Google’s new spy


For many, even those who would normally share their knowledge for free, this would not only include their personal details, but also things like programming code, which could then be reproduced by corporations for commercial purposes.

The company has since been forced to modify its licence after a flood of complaints, claiming it was an “accident” resulting from hastily pasting its “standard terms.” The clause now states that users “retain copyright and any other rights” but does not say whether Google would not still store this information and share it with a third party.

The multi-million project is Google’s latest shot in its battle for online domination. With over 200 million searches per day, Google has almost become synonymous with Internet searching. Its search engine enjoys a 75 percent monopoly for all external referrals to most websites, meaning webmasters cannot avoid seeking Google’s ‘blessing’ if they wish to increase traffic to their site. 99 percent of the company’s revenue (nearly $16.5bn in 2007) comes from ‘targetted advertising’.

This is not the first time concerns around privacy have arisen in relation to Google’s activities, which have been seen to both infringe consumer protection and enable government surveillance. Google’s toolbar on other browsers, such as Microsoft’s Internet Explorer, has been described as a “spyware”; and this applies to many of its other products as well: Gmail, Google Maps, YouTube etc. As one commentator put it, “Google already knows more about you than the National Security Agency ever will. And don’t assume for a minute it keeps it secret.”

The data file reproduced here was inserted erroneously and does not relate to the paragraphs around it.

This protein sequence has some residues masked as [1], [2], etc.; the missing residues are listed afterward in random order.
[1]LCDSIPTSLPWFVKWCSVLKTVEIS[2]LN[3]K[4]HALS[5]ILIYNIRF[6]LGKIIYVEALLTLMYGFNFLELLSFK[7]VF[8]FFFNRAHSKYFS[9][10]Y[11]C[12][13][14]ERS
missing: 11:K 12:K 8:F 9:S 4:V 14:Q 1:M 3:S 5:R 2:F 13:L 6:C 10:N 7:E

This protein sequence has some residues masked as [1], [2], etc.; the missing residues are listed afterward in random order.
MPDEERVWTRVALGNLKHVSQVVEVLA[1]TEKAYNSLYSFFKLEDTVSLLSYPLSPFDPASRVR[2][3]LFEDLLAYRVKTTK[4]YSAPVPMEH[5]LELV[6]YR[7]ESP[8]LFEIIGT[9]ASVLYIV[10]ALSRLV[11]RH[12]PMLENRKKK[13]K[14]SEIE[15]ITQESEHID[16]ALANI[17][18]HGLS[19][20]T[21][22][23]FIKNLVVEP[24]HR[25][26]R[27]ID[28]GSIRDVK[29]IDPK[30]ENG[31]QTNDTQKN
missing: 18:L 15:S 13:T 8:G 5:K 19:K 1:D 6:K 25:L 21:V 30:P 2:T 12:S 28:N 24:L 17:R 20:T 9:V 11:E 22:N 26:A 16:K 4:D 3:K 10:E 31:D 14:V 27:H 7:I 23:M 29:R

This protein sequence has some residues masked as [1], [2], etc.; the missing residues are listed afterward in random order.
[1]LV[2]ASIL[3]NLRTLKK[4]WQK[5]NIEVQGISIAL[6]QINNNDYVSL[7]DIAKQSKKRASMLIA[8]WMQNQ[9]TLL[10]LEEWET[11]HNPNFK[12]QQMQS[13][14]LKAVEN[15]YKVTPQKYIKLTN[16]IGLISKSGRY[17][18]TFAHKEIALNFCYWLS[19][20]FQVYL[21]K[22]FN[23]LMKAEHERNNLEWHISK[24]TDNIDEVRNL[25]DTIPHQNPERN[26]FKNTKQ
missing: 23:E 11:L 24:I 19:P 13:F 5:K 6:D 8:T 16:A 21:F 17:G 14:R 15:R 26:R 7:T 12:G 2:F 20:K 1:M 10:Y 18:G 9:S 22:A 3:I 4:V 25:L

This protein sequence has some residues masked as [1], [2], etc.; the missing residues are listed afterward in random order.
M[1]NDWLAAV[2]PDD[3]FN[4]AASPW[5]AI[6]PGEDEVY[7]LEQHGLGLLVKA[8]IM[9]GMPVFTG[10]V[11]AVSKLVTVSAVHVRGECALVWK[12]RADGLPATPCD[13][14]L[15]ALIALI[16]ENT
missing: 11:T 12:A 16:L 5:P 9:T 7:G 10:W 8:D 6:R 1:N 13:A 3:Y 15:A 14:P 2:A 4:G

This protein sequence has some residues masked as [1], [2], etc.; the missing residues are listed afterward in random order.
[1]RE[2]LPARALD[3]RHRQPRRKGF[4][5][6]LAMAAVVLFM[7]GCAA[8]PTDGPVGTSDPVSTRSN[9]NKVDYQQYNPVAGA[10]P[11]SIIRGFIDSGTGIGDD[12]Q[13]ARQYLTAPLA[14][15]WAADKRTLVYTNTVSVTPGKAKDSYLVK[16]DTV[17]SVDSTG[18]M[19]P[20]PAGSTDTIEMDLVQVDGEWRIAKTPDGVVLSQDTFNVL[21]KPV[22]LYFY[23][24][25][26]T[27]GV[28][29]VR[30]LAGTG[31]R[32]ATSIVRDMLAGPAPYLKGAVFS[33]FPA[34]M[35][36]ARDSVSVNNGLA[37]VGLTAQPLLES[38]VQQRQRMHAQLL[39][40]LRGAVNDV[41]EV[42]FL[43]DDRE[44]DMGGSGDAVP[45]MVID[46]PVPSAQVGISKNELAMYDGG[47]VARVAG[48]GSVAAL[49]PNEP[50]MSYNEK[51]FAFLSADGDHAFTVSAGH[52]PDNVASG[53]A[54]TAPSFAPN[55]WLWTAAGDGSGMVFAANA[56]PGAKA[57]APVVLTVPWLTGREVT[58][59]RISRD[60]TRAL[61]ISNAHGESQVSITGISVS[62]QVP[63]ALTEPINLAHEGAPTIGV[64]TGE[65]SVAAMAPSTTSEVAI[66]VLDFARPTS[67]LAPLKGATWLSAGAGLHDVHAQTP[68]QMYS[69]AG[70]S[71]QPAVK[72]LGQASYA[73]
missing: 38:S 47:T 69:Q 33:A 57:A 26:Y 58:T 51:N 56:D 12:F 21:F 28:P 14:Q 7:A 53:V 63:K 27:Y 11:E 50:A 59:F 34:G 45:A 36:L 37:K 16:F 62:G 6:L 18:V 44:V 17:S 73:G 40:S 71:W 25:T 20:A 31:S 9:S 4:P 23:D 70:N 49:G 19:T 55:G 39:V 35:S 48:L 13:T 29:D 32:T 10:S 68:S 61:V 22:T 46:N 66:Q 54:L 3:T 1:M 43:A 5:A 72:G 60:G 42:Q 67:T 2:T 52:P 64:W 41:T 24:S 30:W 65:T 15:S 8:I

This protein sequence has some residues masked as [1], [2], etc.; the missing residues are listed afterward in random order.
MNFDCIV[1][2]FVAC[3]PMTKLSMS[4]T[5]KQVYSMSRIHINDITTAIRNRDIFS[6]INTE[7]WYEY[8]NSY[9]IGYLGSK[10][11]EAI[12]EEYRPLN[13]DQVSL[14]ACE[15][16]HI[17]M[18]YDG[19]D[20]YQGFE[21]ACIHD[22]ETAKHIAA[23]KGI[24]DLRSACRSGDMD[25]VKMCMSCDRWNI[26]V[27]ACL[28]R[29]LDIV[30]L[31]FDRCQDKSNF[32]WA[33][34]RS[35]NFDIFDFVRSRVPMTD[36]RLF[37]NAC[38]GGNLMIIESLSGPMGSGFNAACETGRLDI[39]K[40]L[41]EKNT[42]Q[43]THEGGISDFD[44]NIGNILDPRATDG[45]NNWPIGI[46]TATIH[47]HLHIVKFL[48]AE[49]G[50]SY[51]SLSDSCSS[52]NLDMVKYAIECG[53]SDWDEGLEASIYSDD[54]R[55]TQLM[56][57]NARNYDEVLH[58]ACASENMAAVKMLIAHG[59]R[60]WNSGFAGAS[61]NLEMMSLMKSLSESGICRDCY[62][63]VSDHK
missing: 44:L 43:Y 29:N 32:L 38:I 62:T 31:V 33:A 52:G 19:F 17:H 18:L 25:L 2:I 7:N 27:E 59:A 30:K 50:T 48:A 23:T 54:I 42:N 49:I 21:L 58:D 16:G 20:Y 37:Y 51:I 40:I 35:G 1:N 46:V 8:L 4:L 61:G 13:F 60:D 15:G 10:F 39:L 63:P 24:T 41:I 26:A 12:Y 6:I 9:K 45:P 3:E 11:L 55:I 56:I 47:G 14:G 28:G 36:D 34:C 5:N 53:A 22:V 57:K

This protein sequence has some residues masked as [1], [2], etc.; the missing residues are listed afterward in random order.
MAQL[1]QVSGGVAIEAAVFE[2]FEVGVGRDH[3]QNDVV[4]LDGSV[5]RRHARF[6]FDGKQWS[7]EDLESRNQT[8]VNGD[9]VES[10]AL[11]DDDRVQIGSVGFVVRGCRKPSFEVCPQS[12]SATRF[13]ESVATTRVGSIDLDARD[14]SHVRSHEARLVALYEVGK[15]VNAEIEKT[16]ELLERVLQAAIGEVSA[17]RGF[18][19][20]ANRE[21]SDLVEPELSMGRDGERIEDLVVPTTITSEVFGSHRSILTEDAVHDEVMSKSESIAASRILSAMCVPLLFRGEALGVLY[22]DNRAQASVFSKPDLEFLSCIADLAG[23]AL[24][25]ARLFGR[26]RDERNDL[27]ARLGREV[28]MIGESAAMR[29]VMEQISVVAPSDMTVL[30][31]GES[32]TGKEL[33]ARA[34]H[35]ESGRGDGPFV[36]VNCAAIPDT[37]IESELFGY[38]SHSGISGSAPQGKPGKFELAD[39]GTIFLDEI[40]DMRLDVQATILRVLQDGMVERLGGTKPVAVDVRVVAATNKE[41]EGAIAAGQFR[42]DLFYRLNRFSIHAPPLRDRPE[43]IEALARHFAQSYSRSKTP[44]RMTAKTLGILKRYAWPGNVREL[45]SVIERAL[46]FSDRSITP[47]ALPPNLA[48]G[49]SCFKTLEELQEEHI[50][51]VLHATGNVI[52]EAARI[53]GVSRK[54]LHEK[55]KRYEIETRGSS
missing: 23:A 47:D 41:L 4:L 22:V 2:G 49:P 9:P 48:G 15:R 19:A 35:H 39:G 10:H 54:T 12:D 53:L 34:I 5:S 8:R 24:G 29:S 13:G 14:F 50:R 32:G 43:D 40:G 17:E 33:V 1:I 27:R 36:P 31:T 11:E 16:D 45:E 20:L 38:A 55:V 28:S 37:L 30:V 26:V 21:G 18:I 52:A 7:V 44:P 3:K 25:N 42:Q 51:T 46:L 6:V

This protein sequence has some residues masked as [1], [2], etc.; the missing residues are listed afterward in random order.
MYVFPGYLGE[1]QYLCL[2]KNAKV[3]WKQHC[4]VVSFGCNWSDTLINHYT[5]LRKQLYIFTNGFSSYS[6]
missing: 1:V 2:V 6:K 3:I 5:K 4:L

In 2003, Google was nominated by Google Watch for a ‘Big Brother award’ based on nine points related to privacy, including recording everything it can about users (immortal cookies, IP address, search terms etc.) and retaining this data indefinitely. Google’s approach to page ranking has also been described as ‘anti-democratic’ as already powerful pages are mathematically granted extra power to anoint other pages as powerful.

Google insists it uses users’ data only to provide targeted advertising. But critics argue that information seldom remains limited to the purpose for which it was collected. Having recently retained a lobbying firm in Washington, Google is among many tech companies opposed to a draft legislation in the US which seeks to prevent companies hoarding search queries.

On its website, Google asserts it “does comply with valid legal process, such as search warrants, court orders, or subpoenas seeking personal information.” The website, however, also states that, as a matter of policy, the company “does not publicly discuss the nature, number or specifics of law enforcement requests.”